One of the keys to happiness at work is earning a lot of money, but what is equally important, if not more important, is that our earnings not be inferior to those of our peers, that is, of the colleaugues we compare ourselves to. This is revealed by a study carried out at Universidad Carlos III in Madrid (UC3M) that analyzes the relationship between happiness and income from work.
The study, published by Professor Eduardo Pérez Asenjo of UC3M's Economics Department, shows that relative earnings affect our happiness and our job performance. Summing up: if the people with whom I compare myself earn more than I do, I will be unhappier and I will work more. "This confirms the hypothesis of what I perceived, but not the way I would like things to be," the author of the study comments. "I would find it healthier not to compare what we earn to what others earn and I think it would be 'better' if these things didn't affect our happiness," he states.
In his analysis, he found that if an individual's earnings are less than those of her/his peers, s/he will work more hours. What causes this effect? "The most likely explanation lies in social comparisons, although it could also be due to the idea that if those around me earn more than I do, it might indicate that if I work hard I will end up earning as much as they do," explains Professor Pérez Asenjo, who also works at the Banco de España (the National Bank of Spain). The explanation derived from empirical analysis is the first one. "Therefore, the effect of others' earnings on my happiness is negative, because I compare myself to them and it makes me unhappy to earn less than them; so I work more hours so that I can earn the same as or more than them," he maintains.
This finding can be applied to labor management or to human resource management in companies. "It might be a relevant criterion to keep in mind, when setting salaries, that an employee is concerned not only with what s/he earns, but also with what those around her/him earn," comments the researcher, whose perception is that a happy worker is much more productive than an unhappy one. "My personal opinion is that employees' happiness is not really taken into account in work environments, from the company's perspective," he concludes.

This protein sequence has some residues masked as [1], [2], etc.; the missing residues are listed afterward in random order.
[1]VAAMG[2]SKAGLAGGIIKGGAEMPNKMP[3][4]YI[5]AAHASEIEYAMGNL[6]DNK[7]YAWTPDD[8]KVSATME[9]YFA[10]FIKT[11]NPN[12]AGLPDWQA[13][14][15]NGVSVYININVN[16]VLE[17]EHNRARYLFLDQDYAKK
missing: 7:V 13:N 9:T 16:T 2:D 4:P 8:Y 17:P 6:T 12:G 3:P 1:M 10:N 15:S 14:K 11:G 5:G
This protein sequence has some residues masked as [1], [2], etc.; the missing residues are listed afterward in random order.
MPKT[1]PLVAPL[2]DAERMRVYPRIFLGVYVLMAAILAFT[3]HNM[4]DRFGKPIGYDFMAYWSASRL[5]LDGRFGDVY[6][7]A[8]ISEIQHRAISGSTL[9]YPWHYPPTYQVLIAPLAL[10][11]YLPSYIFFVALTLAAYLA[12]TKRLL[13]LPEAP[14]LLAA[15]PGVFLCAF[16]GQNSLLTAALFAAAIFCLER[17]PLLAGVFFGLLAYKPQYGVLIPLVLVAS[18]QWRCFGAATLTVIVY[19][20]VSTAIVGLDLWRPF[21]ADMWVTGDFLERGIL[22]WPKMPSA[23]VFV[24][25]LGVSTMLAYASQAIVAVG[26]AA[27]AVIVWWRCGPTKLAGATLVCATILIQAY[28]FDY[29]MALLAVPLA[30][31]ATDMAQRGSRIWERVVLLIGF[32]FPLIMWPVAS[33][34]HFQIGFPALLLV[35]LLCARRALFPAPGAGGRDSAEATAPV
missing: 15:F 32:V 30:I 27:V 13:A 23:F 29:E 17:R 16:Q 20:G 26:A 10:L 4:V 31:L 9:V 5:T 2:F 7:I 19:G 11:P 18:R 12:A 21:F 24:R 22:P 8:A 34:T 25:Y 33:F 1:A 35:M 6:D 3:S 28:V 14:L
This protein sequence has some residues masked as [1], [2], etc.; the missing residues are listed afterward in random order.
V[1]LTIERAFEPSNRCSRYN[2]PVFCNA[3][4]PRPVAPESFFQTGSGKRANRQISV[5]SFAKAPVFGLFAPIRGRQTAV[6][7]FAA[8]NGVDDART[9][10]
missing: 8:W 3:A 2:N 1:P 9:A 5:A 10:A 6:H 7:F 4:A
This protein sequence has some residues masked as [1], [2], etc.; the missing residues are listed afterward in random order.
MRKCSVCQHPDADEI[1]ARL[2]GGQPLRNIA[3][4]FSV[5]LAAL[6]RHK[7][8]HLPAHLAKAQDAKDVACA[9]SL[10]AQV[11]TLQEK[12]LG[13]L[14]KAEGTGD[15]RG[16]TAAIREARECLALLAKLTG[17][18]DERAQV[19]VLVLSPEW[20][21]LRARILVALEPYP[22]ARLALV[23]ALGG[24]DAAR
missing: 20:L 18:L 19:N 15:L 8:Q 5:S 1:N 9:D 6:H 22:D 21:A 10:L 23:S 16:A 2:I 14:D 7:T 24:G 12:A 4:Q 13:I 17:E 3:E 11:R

This line of research presents many challenges and aspects that can be delved into further: How are peer groups formed? Do the effects of relative income on happiness vary with the level of income? Or with age? This researcher's hypothesis, which is still to be tested, is that, paradoxically, the richer you are, the more important it is to compare yourselves with others and to do better than them. "If the absolute quantity of money one earns were the only thing that mattered, at a certain very high level, the only thing left would be to stop working, but that is not what happens and I think one of the reasons for this is social comparisons," he speculates.
The above story is based on materials provided by Universidad Carlos III de Madrid - Oficina de Información Científica. Note: Materials may be edited for content and length.
- Eduardo Pérez-Asenjo. If happiness is relative, against whom do we compare ourselves? Implications for labour supply. Journal of Population Economics, 2010; 24 (4): 1411 DOI: 10.1007/s00148-010-0322-z
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